The coronavirus disease (COVID-19) has already been declared a global pandemic. To our knowledge, there is very little information regarding the effects of COVID-19 on women seeking reproductive health services, specifically abortion. This study was aimed to assess the impact of the COVID-19 pandemic on reproductive and sexual health among women seeking abortion services. We conducted a series of preliminary analyses using data collected from ten maternal and child health hospitals of seven provinces in China before and during the COVID-19 lockdown. The present study showed that a significant decrease was observed in the frequency of sexual intercourse during the COVID-19 pandemic. Moreover, a significant increase in contraceptive use including condom, rhythm method and coitus interruptus whereas a decrease in choosing oral contraceptives were observed during the COVID-19 pandemic. In addition, the pandemic was associated with increased intention of seeking induced abortion due to social factors. Future research should look into the long-term impact of the COVID-19 pandemic on sexual and reproductive health.


Subject(s)
Abortion, Induced , COVID-19/physiopathology , Reproduction , Sexual Health , Adolescent , Adult , Cohort Studies , Contraception/statistics & numerical data , Female , Humans , Middle Aged , Prospective Studies , Sexual Behavior , Young Adult
12.
Front Public Health ; 9: 675065, 2021.
Article in English | MEDLINE | ID: covidwho-1337691

ABSTRACT

Policymakers require consistent and accessible tools to monitor the progress of an epidemic and the impact of control measures in real time. One such measure is the Estimated Dissemination Ratio (EDR), a straightforward, easily replicable, and robust measure of the trajectory of an outbreak that has been used for many years in the control of infectious disease in livestock. It is simple to calculate and explain. Its calculation and use are discussed below together with examples from the current COVID-19 outbreak in the UK. These applications illustrate that EDR can demonstrate changes in transmission rate before they may be clear from the epidemic curve. Thus, EDR can provide an early warning that an epidemic is resuming growth, allowing earlier intervention. A conceptual comparison between EDR and the commonly used reproduction number is also provided.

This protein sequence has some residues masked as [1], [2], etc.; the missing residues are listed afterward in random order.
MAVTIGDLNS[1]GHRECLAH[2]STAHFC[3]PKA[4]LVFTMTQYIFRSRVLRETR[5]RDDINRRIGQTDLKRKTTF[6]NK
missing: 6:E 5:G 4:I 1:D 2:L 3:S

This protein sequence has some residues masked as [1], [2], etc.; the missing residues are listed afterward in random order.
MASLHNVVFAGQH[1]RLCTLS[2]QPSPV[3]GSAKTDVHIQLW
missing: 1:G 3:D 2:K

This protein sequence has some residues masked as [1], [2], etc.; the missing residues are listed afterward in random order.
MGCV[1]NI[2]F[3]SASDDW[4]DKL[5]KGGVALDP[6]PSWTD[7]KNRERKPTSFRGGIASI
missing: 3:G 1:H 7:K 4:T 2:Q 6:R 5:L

Subject(s)
COVID-19 , Communicable Diseases , Epidemics , Communicable Diseases/epidemiology , Humans , Reproduction , SARS-CoV-2
13.
J Insect Physiol ; 132: 104248, 2021 07.
Article in English | MEDLINE | ID: covidwho-1303601

ABSTRACT

Since 2016, the fall armyworm (FAW, Spodoptera frugiperda) has invaded large parts of Africa and Asia, impacting millions of hectares of maize crops and thereby posing a major threat to food security. The rapid geographic spread and outbreak dynamics of S. frugiperda are tied to its unique dispersal ability and long-distance migration capability. Yet, up till present, limited research has been conducted on the physiological determinants of S. frugiperda flight and migration. In this study, we used laboratory experiments to assess whether mating and oviposition affect S. frugiperda flight ability and wingbeat frequency. During 2019-2020, migratory FAW females were trapped in Yunnan (China) and dissected to assess ovarian development. Tethered flight assays showed that gravid S. frugiperda females exhibited strong flight ability at 1-3 days following the onset of oviposition. Flight distance and duration negatively correlated with the number of deposited eggs. Ovarian dissections further showed that over 50% of migrant females were mated and 46-54% had initiated oviposition. Our study shows the complex, yet nuanced effects of reproductive status on flight capacity, with possibly a facultative trade-off between flight and reproduction. These novel insights into S. frugiperda physiology and migration behavior can guide future monitoring and integrated pest management (IPM) programs against this newly-invasive pest in China and abroad.


Subject(s)
Flight, Animal/physiology , Reproduction/physiology , Spodoptera/physiology , Animal Distribution/physiology , Animals , Female , Oviposition , Pest Control
14.
Environ Sci Pollut Res Int ; 28(33): 44812-44817, 2021 Sep.
Article in English | MEDLINE | ID: covidwho-1303355